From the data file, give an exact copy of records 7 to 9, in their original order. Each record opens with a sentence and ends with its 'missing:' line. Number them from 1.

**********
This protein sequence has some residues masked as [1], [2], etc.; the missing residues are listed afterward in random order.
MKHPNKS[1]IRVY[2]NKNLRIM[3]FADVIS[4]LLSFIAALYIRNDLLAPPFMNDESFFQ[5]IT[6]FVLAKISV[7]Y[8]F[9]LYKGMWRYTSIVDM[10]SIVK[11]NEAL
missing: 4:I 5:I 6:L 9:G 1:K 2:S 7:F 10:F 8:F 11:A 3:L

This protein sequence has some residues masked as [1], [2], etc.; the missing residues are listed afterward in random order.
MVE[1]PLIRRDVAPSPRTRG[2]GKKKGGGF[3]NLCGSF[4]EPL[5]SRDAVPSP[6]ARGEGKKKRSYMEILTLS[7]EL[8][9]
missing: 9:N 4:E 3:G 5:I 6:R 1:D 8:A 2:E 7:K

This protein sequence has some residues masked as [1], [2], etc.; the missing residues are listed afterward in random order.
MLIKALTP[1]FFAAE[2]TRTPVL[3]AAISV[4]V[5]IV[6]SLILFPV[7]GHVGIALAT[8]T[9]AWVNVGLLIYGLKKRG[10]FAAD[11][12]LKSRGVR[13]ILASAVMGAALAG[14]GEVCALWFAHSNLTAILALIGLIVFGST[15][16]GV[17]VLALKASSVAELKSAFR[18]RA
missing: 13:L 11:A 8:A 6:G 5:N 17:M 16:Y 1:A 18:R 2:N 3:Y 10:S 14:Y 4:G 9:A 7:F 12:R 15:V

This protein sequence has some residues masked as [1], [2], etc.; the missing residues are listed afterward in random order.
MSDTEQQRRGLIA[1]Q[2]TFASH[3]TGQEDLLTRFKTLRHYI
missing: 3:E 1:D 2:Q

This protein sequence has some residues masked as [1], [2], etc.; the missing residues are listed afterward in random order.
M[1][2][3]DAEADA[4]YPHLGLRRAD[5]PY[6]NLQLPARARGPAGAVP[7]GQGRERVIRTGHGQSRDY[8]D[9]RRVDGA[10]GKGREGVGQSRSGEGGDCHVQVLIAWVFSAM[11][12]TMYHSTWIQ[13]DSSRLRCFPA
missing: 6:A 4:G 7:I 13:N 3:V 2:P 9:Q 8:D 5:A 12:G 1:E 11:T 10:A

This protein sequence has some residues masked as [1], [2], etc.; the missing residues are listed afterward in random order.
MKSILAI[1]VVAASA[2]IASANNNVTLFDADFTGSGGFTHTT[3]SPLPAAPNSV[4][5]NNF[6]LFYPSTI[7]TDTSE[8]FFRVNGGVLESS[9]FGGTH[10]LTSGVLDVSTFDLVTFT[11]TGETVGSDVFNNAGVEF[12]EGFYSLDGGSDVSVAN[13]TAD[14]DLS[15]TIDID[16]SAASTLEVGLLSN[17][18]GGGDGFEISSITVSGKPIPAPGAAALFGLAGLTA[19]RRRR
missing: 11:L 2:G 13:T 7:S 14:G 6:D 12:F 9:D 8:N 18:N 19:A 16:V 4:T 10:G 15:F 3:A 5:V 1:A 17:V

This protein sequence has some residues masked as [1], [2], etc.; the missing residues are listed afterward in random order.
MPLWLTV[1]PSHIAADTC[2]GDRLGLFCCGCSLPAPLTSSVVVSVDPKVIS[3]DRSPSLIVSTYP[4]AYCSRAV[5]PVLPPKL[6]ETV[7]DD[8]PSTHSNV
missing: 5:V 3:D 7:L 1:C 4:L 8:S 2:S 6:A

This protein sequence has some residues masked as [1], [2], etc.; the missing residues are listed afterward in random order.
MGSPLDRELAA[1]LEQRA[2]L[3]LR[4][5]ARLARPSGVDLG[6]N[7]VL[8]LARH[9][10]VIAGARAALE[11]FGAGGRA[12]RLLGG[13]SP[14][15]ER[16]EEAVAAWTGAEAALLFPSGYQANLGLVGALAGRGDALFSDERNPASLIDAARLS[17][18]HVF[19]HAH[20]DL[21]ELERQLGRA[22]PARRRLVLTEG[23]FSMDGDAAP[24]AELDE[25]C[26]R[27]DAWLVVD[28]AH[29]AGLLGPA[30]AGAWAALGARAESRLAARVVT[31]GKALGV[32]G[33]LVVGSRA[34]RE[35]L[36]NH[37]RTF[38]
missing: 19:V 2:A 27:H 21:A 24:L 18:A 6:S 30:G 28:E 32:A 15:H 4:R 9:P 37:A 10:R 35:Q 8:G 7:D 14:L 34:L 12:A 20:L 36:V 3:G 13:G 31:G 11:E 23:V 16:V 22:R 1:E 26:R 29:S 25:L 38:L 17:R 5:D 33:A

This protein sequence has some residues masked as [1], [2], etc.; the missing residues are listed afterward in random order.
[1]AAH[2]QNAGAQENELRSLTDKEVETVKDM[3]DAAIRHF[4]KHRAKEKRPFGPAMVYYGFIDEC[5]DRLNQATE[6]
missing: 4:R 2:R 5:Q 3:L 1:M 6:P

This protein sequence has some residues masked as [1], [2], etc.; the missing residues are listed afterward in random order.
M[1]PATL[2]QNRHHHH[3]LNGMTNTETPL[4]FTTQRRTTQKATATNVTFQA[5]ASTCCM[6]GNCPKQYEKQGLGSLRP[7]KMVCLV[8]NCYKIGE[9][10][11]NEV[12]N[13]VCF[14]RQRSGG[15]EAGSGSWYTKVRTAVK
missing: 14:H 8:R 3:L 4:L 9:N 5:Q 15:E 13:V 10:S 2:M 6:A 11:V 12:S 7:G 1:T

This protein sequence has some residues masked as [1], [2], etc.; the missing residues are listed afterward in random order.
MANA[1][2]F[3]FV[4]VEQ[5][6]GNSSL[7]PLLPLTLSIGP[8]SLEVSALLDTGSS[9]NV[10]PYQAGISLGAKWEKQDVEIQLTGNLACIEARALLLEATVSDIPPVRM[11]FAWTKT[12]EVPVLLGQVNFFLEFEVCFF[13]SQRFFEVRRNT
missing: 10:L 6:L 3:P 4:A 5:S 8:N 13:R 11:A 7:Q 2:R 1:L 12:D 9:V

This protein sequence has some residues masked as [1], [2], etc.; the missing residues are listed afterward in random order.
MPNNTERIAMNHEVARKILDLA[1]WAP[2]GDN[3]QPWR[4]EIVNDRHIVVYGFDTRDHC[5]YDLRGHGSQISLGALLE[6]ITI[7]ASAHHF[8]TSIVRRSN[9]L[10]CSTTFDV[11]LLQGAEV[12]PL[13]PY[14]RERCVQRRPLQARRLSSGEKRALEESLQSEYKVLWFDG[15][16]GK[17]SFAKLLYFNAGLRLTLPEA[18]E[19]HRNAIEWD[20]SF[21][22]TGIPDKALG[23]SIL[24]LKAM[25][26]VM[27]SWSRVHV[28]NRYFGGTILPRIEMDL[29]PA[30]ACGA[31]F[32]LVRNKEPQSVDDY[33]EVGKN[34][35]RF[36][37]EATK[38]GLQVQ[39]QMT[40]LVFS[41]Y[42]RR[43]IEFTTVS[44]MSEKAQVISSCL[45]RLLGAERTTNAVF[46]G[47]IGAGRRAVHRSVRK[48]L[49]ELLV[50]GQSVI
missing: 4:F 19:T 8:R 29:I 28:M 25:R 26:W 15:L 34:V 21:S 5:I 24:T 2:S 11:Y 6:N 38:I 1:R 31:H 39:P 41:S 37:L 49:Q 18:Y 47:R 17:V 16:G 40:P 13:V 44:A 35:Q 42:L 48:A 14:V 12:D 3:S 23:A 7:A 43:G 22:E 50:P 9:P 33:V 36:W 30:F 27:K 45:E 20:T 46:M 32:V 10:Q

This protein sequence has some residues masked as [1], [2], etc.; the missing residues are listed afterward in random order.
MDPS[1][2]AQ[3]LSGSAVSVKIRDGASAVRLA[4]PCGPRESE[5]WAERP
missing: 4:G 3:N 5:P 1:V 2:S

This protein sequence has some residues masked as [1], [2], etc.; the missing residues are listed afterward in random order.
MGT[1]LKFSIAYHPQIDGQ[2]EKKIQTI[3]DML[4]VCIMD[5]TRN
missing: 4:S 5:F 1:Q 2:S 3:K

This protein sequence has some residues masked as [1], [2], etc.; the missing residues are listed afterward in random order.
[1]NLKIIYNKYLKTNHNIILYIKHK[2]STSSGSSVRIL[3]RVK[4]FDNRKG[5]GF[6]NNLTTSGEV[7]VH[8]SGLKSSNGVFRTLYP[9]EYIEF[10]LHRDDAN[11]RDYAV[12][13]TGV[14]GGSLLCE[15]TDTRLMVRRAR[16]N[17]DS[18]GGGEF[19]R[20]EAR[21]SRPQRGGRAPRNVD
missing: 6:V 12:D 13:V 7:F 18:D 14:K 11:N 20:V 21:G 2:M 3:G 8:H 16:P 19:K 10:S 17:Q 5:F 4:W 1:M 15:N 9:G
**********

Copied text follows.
This protein sequence has some residues masked as [1], [2], etc.; the missing residues are listed afterward in random order.
MPLWLTV[1]PSHIAADTC[2]GDRLGLFCCGCSLPAPLTSSVVVSVDPKVIS[3]DRSPSLIVSTYP[4]AYCSRAV[5]PVLPPKL[6]ETV[7]DD[8]PSTHSNV
missing: 5:V 3:D 7:L 1:C 4:L 8:S 2:S 6:A

This protein sequence has some residues masked as [1], [2], etc.; the missing residues are listed afterward in random order.
MGSPLDRELAA[1]LEQRA[2]L[3]LR[4][5]ARLARPSGVDLG[6]N[7]VL[8]LARH[9][10]VIAGARAALE[11]FGAGGRA[12]RLLGG[13]SP[14][15]ER[16]EEAVAAWTGAEAALLFPSGYQANLGLVGALAGRGDALFSDERNPASLIDAARLS[17][18]HVF[19]HAH[20]DL[21]ELERQLGRA[22]PARRRLVLTEG[23]FSMDGDAAP[24]AELDE[25]C[26]R[27]DAWLVVD[28]AH[29]AGLLGPA[30]AGAWAALGARAESRLAARVVT[31]GKALGV[32]G[33]LVVGSRA[34]RE[35]L[36]NH[37]RTF[38]
missing: 19:V 2:A 27:H 21:A 24:L 18:A 6:S 30:G 28:E 32:A 15:H 4:R 9:P 37:A 10:R 35:Q 8:G 7:D 14:L 34:L 12:A 20:L 36:V 3:G 13:G 31:G 11:E 23:V 16:V 22:R 1:E 26:R 29:S 25:L 38:L 17:R 5:D 33:A

This protein sequence has some residues masked as [1], [2], etc.; the missing residues are listed afterward in random order.
[1]AAH[2]QNAGAQENELRSLTDKEVETVKDM[3]DAAIRHF[4]KHRAKEKRPFGPAMVYYGFIDEC[5]DRLNQATE[6]
missing: 4:R 2:R 5:Q 3:L 1:M 6:P